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Displaced people need to be given opportunity to rebuild their lives, Ban says at camp in DR Congo

Displaced people need to be given opportunity to rebuild their lives, Ban says at camp in DR Congo

India Blooms News Service | | 24 Feb 2016, 09:55 am
New York, Feb 24 (Just Earth News/IBNS) United Nations Secretary-General Ban Ki-moon on Tuesday reiterated his call for support from Member States to resolve such global humanitarian issues as the refugee and migrant crisis and ensuring human dignity for all, during a visit to a site hosting internally displaced persons (IDPs) in North Kivu, the Democratic Republic of the Congo (DRC).

“We have to give hope to […] young people,” said Ban on the first stop of his two-day visit. “Particularly, we have to do much more to bring all these children back to school; we have to do much more to protect human dignity and human rights of women and girls to save them, to protect them from sexual violence.”

He said he plans to meet with President Joseph Kabila and other senior Congolese Government officials to discuss all these matters tomorrow.

Today, he spoke with women in the IDP camp in Mungote, describing the experience as “very humbling.” As Secretary-General, “I will do my best efforts, working together with the United Nations Member States,” he said.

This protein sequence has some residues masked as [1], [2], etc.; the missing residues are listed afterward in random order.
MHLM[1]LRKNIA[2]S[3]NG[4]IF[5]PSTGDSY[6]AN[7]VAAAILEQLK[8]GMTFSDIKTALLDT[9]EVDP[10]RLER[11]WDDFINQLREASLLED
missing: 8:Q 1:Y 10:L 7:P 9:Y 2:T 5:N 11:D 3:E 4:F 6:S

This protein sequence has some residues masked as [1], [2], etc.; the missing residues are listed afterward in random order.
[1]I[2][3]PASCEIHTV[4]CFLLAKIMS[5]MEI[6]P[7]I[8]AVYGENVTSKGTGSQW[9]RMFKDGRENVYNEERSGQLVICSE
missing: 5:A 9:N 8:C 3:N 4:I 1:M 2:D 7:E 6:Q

He said his visit to IDP camps, meeting so many people, particularly young people, reminded him of when he was six years old in Republic of Korea in 1950. “When the Korean War broke out, it was a deadly horrible war. There were millions of people killed and tens of millions had been separated, displaced. I was one of them. I had to flee,” he said, adding that the United Nations had been a “beacon of hope” then and had rescued his country “from the brink of collapse.”

Now the United Nations are doing the same, despite a lack of resources, to protect the rights of 60 million IDPs and refugees around the world, the highest number since the end of the war.

To that end, he will convene the first-ever World Humanitarian Summit in Istanbul, Turkey, in May, as well as a summit on global migration and refugee issues in September. “We need support from the Member States as the UN cannot do it alone,” he said. “No country can resolve all these issues alone.”

Responding to a question about authorities wanting to close some IDP camps in North Kivu, he said he told the Governor not to close them. The authorities seem to be lacking resources, but the UN will work together with the local and central Governments. “It is important to provide life-saving assistance to those people who need daily humanitarian assistance,” he said.

On a question on efforts to improve security in the areas of origin of IDPs, he said people should be protected from violence, particularly women and girls. But there are clearly limits for peacekeepers to do it all. That is why the UN Organization Stabilization Mission in the Democratic Republic of the Congo or MONUSCO, the Armed Forces of the Democratic Republic of Congo, known by the French acronym FARDC, and the national police are working very closely.